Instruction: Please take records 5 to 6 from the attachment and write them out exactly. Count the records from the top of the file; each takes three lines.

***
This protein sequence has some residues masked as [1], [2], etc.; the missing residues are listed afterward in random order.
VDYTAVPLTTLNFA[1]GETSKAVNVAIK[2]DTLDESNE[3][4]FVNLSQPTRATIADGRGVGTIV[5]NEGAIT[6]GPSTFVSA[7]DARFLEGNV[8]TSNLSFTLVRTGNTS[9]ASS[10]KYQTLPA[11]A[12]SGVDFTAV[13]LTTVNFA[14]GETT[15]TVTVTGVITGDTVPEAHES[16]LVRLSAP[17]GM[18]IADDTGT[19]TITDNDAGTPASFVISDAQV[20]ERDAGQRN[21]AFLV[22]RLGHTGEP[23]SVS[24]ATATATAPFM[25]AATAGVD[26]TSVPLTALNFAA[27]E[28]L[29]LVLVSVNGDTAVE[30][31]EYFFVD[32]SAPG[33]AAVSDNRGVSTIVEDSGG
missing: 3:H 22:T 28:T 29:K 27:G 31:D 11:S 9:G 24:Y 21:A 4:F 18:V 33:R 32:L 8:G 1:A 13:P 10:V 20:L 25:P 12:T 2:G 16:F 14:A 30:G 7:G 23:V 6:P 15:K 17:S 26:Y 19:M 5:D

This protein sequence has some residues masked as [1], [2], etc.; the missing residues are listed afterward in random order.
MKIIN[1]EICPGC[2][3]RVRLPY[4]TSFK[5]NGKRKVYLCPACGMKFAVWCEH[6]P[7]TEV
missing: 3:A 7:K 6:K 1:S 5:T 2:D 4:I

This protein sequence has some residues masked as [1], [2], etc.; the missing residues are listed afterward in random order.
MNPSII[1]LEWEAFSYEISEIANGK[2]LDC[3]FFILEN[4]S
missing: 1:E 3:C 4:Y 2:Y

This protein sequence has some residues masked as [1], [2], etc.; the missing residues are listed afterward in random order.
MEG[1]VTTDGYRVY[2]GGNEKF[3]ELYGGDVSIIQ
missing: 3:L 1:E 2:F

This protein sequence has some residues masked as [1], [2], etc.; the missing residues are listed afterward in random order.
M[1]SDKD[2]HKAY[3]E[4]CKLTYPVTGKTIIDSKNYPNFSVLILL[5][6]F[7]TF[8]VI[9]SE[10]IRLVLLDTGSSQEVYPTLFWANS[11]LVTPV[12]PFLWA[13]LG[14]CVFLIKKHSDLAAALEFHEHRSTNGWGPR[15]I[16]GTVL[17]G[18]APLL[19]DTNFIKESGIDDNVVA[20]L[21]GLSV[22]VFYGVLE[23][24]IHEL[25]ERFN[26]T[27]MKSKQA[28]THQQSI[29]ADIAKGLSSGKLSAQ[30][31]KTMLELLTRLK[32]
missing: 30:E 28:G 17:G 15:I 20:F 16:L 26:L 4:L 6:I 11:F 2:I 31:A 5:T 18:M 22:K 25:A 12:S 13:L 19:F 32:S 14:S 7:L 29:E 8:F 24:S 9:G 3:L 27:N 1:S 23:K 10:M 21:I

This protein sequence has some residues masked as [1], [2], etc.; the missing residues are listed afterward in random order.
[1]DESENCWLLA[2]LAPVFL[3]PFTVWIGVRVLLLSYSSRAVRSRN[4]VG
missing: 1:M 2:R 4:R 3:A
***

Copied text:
This protein sequence has some residues masked as [1], [2], etc.; the missing residues are listed afterward in random order.
M[1]SDKD[2]HKAY[3]E[4]CKLTYPVTGKTIIDSKNYPNFSVLILL[5][6]F[7]TF[8]VI[9]SE[10]IRLVLLDTGSSQEVYPTLFWANS[11]LVTPV[12]PFLWA[13]LG[14]CVFLIKKHSDLAAALEFHEHRSTNGWGPR[15]I[16]GTVL[17]G[18]APLL[19]DTNFIKESGIDDNVVA[20]L[21]GLSV[22]VFYGVLE[23][24]IHEL[25]ERFN[26]T[27]MKSKQA[28]THQQSI[29]ADIAKGLSSGKLSAQ[30][31]KTMLELLTRLK[32]
missing: 30:E 28:G 17:G 15:I 20:F 16:L 26:L 4:L 6:I 11:F 2:I 31:A 5:T 18:M 22:K 25:A 12:S 13:L 19:F 32:S 14:S 7:L 29:E 8:F 24:S 9:G 3:L 27:N 1:S 23:K 10:M 21:I

This protein sequence has some residues masked as [1], [2], etc.; the missing residues are listed afterward in random order.
[1]DESENCWLLA[2]LAPVFL[3]PFTVWIGVRVLLLSYSSRAVRSRN[4]VG
missing: 1:M 2:R 4:R 3:A